Tricia Keith, a Blue Cross vice president, was assigned to the project. Keith and Trezise had worked together at the Michigan Economic Development Corp.
Meanwhile, Loepp sensed a “fever” in the community at large.
“Everybody was gung ho and very, very cooperative, and that made a significant difference,” Loepp said. “If you had people pushing back, I’m not sure how far it would have gone.”
Bernero and Trezise had to circle all the wagons for this one. City Attorney Brigham Smith worked on the development agreement for several months. Public Service Director Chad Gamble and head planner Bob Johnson helped mastermind the demolition of the massive Grand Avenue parking ramp and solutions to the traffic headaches that went with it.
Work on the unwanted parking deck over Grand Avenue had to be coordinated with two owners. The city owned the deck and the street below, while Christman owns the adjacent parcel where the plant stands. (Under the development agreement, Christman will lease the new headquarters to the Accident Fund.)
Demolition man Tim Homrich of Homrich Inc., in Carleton, Mich., said there were “no glitches” in this tricky part of the project.
“The city was great to work with,” Homrich said.
Meanwhle, LEDC vice president Karl Dorshimer played a three-dimensional chess game with the interlinked financial incentives, keeping each piece alive at the city, state and federal levels.
The state of Michigan provided the site for a new $20 million chiller plant, in the State Capitol Complex. The new plant was done within a year, paving the way for a dramatic chiller-ectomy.
Reynolds, Cash and a design team from internationally acclaimed architectural firm HOK worked out a sleek new annex that wouldn’t detract from its grand sister. (See related story, “From power to people.”)
The darkest day of the project came on Nov. 6, 2008, when 24-year-old Sam Lowe of Lansing was killed by a 100-foot fall. Lowe was working on the interior demolition work in the power station for Homrich.
But the work rolled on, and soon new floors began to stack up inside the plant.
For many observers, the psychological turning point in the project came when the parking deck over Grand Avenue was torn down in summer 2009, baring the plant’s flame-orange shoulders to the sun.
“It took a while to get used to the tunnel being gone,” Bernero said. “That was new. Wow, the sky, the river!”
There followed a major stroke of luck nobody anticipated. Because the financing was already in place and heavy work was underway, the project scampered to safety just before the economy crashed and the credit doors closed in late 2008.
Bernero marveled at the timing. “To have those big, beautiful cranes in the air, the signs of progress and hope when we needed it was great.”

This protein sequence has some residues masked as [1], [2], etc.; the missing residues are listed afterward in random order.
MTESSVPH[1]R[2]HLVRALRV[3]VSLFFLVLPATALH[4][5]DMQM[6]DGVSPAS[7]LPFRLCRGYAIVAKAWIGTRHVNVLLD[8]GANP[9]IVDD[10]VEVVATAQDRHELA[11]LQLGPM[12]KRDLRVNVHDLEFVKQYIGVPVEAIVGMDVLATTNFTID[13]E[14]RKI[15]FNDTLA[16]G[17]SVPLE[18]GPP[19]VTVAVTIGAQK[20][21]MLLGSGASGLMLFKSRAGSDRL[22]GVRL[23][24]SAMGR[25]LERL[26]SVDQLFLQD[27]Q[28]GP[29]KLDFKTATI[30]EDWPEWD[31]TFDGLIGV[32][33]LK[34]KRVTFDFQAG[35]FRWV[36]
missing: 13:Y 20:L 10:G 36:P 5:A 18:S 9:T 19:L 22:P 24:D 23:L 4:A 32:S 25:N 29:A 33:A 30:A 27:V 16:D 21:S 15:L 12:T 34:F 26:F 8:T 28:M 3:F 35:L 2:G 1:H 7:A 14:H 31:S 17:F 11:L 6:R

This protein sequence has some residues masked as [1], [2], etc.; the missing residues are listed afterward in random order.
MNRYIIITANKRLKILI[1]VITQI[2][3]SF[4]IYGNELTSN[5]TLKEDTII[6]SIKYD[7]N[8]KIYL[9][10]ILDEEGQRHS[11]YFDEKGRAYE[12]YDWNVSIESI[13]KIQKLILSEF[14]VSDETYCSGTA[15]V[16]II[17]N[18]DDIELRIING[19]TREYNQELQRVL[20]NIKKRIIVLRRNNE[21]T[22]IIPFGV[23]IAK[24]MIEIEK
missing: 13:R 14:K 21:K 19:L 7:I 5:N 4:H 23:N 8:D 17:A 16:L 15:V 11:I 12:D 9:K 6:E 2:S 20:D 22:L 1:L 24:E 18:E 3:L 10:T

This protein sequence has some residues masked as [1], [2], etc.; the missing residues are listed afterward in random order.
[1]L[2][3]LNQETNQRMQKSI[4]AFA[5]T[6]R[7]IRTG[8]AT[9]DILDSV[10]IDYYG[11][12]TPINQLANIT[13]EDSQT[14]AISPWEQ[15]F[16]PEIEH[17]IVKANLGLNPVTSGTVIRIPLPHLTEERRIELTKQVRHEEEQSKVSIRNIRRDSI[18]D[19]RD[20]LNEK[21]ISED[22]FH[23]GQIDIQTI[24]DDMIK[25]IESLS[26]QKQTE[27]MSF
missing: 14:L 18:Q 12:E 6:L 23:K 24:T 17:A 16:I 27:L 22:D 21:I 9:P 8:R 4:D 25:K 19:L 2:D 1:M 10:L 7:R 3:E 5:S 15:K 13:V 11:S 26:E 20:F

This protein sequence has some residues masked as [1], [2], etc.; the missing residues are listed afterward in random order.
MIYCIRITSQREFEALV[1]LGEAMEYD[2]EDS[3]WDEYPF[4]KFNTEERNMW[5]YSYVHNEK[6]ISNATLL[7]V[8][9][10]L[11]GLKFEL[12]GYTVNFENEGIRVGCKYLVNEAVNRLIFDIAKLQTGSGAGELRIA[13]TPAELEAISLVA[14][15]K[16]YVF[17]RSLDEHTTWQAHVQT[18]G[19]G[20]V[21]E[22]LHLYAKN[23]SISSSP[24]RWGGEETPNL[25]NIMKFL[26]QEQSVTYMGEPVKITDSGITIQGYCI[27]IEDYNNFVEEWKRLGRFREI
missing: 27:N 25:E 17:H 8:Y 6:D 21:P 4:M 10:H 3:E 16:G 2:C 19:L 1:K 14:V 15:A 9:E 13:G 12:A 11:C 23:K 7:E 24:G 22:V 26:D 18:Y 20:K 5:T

The project came in on time and on its $182 million budget, according to Christman.
“It was launched ahead of the downturn, and as we finish, we’re coming out of the downturn, so it was timed very well,” Cash said. “The only effect was that everybody around Lansing was happy to have anything to work on at all.” (For more on the project’s economic ripple effect, see related story, “Hardhats and high hopes.”)
But the recession still managed to snap at the project’s tail.
By design, the project team put off financing and building the 1,000-car deck north of the plant, which would take only half as long as the main project to build. That way, everything would be done at the same time and the owners would avoid paying interest on loans for the parking deck.
But when the economy melted down in late 2008, financing dried up. The team scrambled to put together a package of LEDC-financed bonds.
All of the project’s principals, from city officials to Christman, agreed that the most decisive domino in this unlikely series was the Accident Fund’s commitment to the project. Blue Cross’ Loepp said the company’s decision made business sense, but it went beyond that.
Talk to anyone involved with the project, from the muddy job site to glassy boardrooms, and you hear the same superlatives.
“Nobody I’ve talked to have ever had a project like this in their career,” Lawrence Kruth of Lansing’s Douglas Steel Fabricating Corp., declared.
“It’s the most amazing thing I’ve seen, from a business standpoint,” Loepp said.
“It’s not the biggest project we’ve ever done, but it certainly is, in most ways, the most important one to us,” Christman’s Jim Cash said.
Ripley Rasmus, the lead architect on the project, has designed high-profile buildings from Riyadh to Rio de Janeiro for the international HOK design firm.
Rasmus called the Ottawa project “the most significant and interesting restoration I’ve ever been involved in.”
He said the Promethean push to save the big orange flame, with its cast of thousands, is a testament to Lansing’s pluck.
“Building a city is an act of will,” He said. “Great cities don’t build themselves.”
The package of financial incentives, Rasmus said, played a key role.
“If it was up to the marketplace, that site might have been cleared for a new Walmart,” Rasmus said. “If you want to sustain the great qualities of urban environments, you have to work at it, and Lansing has done a great job with this one of making sure that’s happened.”